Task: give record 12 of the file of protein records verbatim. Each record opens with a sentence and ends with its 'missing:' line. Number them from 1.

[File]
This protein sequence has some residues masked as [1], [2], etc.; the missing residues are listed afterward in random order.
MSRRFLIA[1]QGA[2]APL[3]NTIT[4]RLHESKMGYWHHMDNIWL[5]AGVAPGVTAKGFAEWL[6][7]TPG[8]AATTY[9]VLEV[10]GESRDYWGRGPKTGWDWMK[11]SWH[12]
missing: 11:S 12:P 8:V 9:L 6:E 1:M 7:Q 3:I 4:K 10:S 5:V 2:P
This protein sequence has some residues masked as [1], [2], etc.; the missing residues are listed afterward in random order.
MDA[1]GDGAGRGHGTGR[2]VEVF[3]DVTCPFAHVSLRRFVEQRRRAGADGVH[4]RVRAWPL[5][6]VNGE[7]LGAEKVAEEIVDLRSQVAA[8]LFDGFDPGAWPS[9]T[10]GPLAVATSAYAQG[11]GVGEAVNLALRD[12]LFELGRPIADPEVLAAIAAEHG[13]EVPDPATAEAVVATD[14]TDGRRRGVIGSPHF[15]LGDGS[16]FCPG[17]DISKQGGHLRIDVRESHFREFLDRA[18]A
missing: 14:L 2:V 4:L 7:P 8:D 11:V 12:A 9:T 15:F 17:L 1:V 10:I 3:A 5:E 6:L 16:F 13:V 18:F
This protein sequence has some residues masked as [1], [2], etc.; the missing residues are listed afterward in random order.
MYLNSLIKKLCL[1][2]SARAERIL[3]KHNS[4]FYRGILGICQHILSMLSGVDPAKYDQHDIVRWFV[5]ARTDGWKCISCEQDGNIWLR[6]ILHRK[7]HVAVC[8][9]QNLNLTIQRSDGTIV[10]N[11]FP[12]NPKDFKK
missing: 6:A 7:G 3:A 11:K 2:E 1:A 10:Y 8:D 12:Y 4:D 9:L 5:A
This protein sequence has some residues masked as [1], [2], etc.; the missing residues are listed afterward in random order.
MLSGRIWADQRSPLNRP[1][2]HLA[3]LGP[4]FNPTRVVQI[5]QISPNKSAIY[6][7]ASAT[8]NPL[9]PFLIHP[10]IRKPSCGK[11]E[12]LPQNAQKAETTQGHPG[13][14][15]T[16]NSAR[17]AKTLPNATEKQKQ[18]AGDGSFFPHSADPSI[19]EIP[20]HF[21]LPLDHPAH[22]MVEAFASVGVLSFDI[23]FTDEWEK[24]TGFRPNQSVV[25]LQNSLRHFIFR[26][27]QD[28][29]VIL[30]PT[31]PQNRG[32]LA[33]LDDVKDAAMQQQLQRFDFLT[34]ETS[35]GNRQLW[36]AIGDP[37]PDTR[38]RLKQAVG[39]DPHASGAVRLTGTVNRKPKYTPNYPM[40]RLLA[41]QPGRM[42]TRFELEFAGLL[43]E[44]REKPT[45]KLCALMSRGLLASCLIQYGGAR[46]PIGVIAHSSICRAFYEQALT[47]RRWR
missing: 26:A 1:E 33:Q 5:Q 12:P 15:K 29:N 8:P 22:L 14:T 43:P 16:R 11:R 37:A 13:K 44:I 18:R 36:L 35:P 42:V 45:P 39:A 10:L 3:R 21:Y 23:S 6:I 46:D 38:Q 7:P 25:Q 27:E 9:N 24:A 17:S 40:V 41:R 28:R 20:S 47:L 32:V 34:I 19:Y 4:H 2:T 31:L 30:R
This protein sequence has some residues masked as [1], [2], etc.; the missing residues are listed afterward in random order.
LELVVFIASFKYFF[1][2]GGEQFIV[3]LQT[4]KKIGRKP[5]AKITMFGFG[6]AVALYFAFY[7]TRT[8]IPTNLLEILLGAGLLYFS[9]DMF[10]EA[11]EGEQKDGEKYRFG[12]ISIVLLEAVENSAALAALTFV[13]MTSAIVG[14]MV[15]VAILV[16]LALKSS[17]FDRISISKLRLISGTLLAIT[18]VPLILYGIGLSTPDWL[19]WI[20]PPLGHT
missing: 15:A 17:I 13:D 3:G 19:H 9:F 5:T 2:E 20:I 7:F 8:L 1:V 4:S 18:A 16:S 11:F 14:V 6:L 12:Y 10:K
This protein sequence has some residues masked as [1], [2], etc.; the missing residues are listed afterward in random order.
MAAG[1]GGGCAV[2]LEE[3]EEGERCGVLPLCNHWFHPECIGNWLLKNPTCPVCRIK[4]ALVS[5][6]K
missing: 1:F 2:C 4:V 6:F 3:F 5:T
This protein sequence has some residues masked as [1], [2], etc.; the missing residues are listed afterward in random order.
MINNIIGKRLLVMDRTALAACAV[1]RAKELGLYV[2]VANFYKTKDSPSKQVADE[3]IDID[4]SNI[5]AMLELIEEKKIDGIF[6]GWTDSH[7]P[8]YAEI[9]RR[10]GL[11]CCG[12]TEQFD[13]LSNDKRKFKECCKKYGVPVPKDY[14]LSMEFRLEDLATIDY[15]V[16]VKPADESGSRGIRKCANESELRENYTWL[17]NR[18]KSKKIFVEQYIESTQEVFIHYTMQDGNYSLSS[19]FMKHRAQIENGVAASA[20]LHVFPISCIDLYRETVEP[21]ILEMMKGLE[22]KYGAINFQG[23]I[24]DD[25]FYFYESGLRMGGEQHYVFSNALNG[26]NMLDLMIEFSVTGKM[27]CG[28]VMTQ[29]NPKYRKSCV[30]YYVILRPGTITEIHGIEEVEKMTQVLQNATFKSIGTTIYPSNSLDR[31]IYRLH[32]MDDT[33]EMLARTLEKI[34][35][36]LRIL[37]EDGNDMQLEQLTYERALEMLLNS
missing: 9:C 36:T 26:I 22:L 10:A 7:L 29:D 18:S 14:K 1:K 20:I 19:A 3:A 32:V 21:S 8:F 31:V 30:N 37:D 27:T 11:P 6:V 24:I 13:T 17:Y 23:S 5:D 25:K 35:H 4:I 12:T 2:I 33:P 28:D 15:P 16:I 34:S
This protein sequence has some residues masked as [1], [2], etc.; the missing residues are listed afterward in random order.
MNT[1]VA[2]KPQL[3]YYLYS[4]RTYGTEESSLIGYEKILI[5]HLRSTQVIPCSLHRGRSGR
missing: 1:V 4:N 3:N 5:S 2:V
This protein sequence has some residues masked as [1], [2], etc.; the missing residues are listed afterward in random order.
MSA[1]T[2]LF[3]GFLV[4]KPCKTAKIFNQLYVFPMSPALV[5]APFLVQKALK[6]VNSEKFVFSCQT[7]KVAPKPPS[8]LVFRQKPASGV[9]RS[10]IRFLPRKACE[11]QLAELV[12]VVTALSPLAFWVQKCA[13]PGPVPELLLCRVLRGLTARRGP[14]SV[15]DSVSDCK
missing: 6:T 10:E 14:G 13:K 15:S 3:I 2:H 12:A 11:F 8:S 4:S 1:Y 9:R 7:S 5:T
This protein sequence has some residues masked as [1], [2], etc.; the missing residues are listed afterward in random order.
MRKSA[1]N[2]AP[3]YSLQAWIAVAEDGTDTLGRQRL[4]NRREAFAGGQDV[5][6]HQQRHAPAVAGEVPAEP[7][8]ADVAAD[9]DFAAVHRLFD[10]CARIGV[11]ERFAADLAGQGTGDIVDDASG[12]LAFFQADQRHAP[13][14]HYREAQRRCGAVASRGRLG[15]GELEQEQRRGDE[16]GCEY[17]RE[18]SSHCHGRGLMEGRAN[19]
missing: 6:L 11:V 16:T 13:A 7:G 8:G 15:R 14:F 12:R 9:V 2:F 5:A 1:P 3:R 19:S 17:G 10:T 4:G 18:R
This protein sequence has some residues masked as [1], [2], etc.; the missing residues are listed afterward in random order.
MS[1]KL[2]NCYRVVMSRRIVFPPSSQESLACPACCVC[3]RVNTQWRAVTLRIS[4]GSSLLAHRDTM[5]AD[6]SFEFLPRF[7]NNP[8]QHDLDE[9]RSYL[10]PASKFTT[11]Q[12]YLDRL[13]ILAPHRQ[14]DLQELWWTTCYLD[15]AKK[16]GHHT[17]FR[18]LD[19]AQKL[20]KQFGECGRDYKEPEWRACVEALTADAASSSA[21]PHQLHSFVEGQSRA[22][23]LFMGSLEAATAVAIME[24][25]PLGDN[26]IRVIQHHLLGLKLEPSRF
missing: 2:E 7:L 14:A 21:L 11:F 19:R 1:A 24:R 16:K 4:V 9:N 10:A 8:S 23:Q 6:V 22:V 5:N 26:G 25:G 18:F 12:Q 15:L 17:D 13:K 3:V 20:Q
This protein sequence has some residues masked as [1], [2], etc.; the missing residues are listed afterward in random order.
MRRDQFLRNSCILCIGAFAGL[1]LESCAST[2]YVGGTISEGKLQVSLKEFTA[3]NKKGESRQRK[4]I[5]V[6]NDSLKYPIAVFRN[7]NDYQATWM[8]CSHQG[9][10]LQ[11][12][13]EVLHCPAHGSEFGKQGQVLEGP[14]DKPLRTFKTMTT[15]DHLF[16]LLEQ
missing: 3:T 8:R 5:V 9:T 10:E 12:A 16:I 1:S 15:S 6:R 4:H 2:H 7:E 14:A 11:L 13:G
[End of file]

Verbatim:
This protein sequence has some residues masked as [1], [2], etc.; the missing residues are listed afterward in random order.
MRRDQFLRNSCILCIGAFAGL[1]LESCAST[2]YVGGTISEGKLQVSLKEFTA[3]NKKGESRQRK[4]I[5]V[6]NDSLKYPIAVFRN[7]NDYQATWM[8]CSHQG[9][10]LQ[11][12][13]EVLHCPAHGSEFGKQGQVLEGP[14]DKPLRTFKTMTT[15]DHLF[16]LLEQ
missing: 3:T 8:R 5:V 9:T 10:E 12:A 16:I 1:S 15:S 6:R 4:H 2:H 7:E 14:A 11:L 13:G